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It's time for a new approach when it comes to deciphering Fed

Updated: May 3, 2013 12:14PM



Inflation is like air. It's all around us. We take it for granted. Then every once in a while we take notice. More than a whiff of inflation is like more than a whiff of smoke: cause for concern. But how do we measure inflation, and how much is too much? How do we anticipate its emergence, and what actions do we take to prevent the whiff of smoke from becoming a conflagration?

In the 1980s, we watched the money supply. The regular unveiling of the latest figures on the growth of the money supply triggered market reactions and profound commentary. The best way to anticipate Fed reaction to inflation was to study the smoke rings that emanated from Fed Chairman Paul Volcker's omnipresent cigar.

In the Alan Greenspan era, it became more difficult to decipher the Fed's attitude toward inflation and gauge the Fed's strategy to use the money supply to either smother the inflationary fire or to fan the embers to keep the economy from moving into deflation. The pundits were reduced to deciphering Greenspan's obtuse testimony before Congress.

Greenspan came to represent the Fed's power over the economy, steering a course through the 2000 stock market crash, the post-9/11 economic slowdown, and even the housing bubble. How did he do it? As long as he was successful, no one much cared whether he used a divining rod, a Geiger counter or some secret economic calculations.

In fact, a few economists did care that there seemed to be no objective way to target inflation and to understand Fed policy in reaction to the monthly inflation numbers.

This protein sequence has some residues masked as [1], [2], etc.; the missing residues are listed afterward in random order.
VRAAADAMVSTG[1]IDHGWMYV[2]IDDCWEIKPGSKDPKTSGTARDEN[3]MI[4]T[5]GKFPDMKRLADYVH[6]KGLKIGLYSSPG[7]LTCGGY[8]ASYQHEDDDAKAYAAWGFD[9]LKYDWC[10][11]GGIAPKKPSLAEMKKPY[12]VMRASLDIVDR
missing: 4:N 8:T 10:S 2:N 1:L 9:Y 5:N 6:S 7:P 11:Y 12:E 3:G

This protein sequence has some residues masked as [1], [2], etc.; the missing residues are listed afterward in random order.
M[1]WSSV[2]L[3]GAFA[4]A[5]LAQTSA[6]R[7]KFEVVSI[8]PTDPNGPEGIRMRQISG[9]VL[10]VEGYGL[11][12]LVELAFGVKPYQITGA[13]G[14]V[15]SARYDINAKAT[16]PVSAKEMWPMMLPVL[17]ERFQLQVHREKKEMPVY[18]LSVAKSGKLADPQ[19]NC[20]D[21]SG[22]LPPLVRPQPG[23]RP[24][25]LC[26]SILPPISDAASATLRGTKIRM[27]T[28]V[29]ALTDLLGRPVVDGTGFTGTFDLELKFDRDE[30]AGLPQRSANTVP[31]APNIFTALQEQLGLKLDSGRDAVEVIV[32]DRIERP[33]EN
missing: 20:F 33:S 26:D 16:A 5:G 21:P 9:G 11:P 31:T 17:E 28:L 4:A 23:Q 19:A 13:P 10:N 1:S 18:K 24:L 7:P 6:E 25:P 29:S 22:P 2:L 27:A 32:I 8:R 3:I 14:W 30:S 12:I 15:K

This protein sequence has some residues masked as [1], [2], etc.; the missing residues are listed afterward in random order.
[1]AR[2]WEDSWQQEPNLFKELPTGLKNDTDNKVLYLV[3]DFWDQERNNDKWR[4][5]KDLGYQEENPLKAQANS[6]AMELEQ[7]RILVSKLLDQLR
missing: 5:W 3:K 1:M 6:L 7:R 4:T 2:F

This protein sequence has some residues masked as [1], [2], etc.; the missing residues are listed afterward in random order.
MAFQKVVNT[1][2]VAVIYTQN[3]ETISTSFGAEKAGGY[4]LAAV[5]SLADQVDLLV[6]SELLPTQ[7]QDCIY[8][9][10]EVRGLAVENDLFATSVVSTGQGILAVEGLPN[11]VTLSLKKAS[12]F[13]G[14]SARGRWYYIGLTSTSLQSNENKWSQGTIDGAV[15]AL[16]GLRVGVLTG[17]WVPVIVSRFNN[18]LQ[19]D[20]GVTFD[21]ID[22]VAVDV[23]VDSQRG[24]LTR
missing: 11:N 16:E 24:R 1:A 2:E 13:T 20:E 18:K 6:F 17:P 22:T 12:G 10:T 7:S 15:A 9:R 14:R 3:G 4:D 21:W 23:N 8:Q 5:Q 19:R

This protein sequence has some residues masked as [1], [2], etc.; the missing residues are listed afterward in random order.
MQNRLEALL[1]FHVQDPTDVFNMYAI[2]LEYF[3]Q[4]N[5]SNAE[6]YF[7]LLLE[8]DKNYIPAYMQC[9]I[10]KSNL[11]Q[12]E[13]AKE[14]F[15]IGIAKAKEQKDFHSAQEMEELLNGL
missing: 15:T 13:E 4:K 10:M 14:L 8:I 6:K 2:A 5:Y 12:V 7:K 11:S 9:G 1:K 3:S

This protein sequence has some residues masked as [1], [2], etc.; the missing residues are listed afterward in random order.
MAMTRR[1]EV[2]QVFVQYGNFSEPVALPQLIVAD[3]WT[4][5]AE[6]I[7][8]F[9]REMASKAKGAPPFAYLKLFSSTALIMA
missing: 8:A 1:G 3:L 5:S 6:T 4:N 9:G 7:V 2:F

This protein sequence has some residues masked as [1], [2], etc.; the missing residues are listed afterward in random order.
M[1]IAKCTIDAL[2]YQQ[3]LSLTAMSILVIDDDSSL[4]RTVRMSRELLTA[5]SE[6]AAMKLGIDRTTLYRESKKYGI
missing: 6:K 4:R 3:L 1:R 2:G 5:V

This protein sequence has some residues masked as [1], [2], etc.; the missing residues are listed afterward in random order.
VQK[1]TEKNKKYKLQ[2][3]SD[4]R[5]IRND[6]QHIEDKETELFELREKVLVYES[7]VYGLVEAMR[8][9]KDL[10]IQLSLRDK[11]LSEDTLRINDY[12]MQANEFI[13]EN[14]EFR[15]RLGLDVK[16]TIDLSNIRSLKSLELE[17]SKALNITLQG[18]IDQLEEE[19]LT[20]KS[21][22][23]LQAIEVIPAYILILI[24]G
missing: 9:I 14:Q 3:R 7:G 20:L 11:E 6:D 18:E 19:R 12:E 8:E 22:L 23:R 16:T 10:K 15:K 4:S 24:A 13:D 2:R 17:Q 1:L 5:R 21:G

In 1999, Ben Bernanke and three other economists wrote a book called Inflation Targeting: Lessons From the International Experience. The purpose of the book was to point out a way to actually "target" an appropriate inflation rate, and then craft a policy that would not lock the Fed into an arbitrary interest rate scenario. They also proposed that the Fed could target inflation rates without impacting its other important responsibility: maintaining employment.

Fast forward to today, and that same Ben Bernanke is now Fed chairman. One of the other authors of that book is now a Fed governor. And so a new era dawns in Fed-watching.

Forget the smoke rings and the mutterings of the oracle. Get ready for inflation targeting. And, more specifically, get ready for OLIR. That's shorthand for Optimal Long-run Inflation Rate. According to well-known economist Edward Yardeni, "The OLIR is the long-run [or steady-state] inflation rate that achieves the best average economic performance over time with respect to both the inflation and output objectives."

Yardeni, who follows the Fed closely, notes that the concept of inflation targeting was discussed at the Fed's October meeting, and probably will come up again later this month. In fact, he points out, the Fed is already targeting inflation rates, having agreed that the members are "comfortable" with an annual inflation rate of between 1 and 2 percent.

But an actual announcement of "inflation targeting" would put an end to the "personality cult" of Fed management that Bernanke decried in his 1999 book. Says Yardeni: "Bernanke wants the Fed to be independent of personalities; he doesn't have that egotistical need that Greenspan had to run the whole show."

After the Fed meets again in late January, Bernanke will testify before Congress in February. Yardeni suggests that the Fed chairman is unlikely to simply announce a plan to target inflation. Instead he will "float a trial balloon" in his testimony and point out that inflation targeting does not necessarily lock the Fed into a strict interest rate policy.

The Fed governors can, as they have been doing since mid-summer, simply target a federal funds rate that they think is appropriate to bring inflation within the Fed's comfort zone. And, as it has demonstrated over the past six months, the Fed can afford to be patient in waiting for that interest rate to bring inflation down to the targeted levels.

As in every era, Fed watchers will now have to learn some new tricks. Instead of watching the money supply, or wondering when the fed funds rate will change, Wall Street will have to ferret out the components of that OLIR target, and try to predict how long the Fed's patience can be stretched.

It will make the markets interesting, to say the least. And that's The Savage Truth.

Terry Savage is a registered investment adviser whose column appears every Monday in the Sun-Times Business section.



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